Last week we briefly spoke about job cost variances that can occur from the original budget.  This warrants a more  detailed conversation. 

No one likes job costs that increase.  That can be said with confidence! Our team is committed to exhausting every possible effort before construction begins to create a solid budget.  The good news is that a lot of our sub-contractors can give us what we would consider a firm estimate that will not vary in cost.  These line items in a budget very rarely have any variances to the original budget.  However, some of the work that is done on the job site can only be estimated with the most educated guess before construction begins. Why is this?

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IT’S EASY TO SEE HOW COSTS MIGHT CHANGE ONCE YOU LOOK AT THIS ROAD CONSTRUCTION EXAMPLE

Let’s start from the ground up.  Installing home utilities such as installing a well, connecting to public water, installing a septic system, public sewer connection, and bringing power to a property….all of these tasks can lead to unforeseen obstacles.  The only true way to know the cost is when the work commences. We are fortunate to have a team of true professionals when it comes to the installation of these infrastructure items.  They take every precaution available to avoid additional costs to our home owners, but when it is unavoidable, they communicate up front so that all parties are aware of the additional expenses.  We take the time to slow down and deal with the variance the right way.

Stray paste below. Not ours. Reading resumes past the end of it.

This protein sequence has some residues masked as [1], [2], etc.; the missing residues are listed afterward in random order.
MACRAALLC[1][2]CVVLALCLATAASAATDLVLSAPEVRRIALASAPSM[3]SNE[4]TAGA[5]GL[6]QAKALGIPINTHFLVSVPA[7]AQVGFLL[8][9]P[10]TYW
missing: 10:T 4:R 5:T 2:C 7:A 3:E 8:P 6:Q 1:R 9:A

Other items in which we might see job costs variances are excavation, foundations, and road construction.  Until we break ground our estimated cost is based on the analysis of the land that was available. Call it our very best educated guess. Unstable soils, fill dirt, large boulders, ground water, etc. can affect the amount of excavation needed and the cost to do so.   In the event that we need to dig deeper to be on solid ground, our foundation costs go up and a domino effect happens.  Adjusting the depth and height of a foundation can also lead to additional expenses like engineering, deck material, siding material, additional plumbing, etc. 

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AN EXAMPLE OF AN EXTRA DEEP FOUNDATION

Yes, variances happen.  In a perfect world they would be avoidable, but that isn’t reality.  Rather than ignore it, we learn from the variances and take all the necessary precautions to avoid them in the future.  Our number one focus at all times it to be patient and pragmatic in our approach to variances. 

Learn more about how we work and build our homes by following us on Facebook, listening to our radio program every Saturday morning at 9:00am on Sunny KKOV 1550 and at 1pm on KPAM 860AM or in our radio archive and reading “Ask The Builder” in Vancouver’s Columbian newspaper on Sunday in the Real Estate section or on our website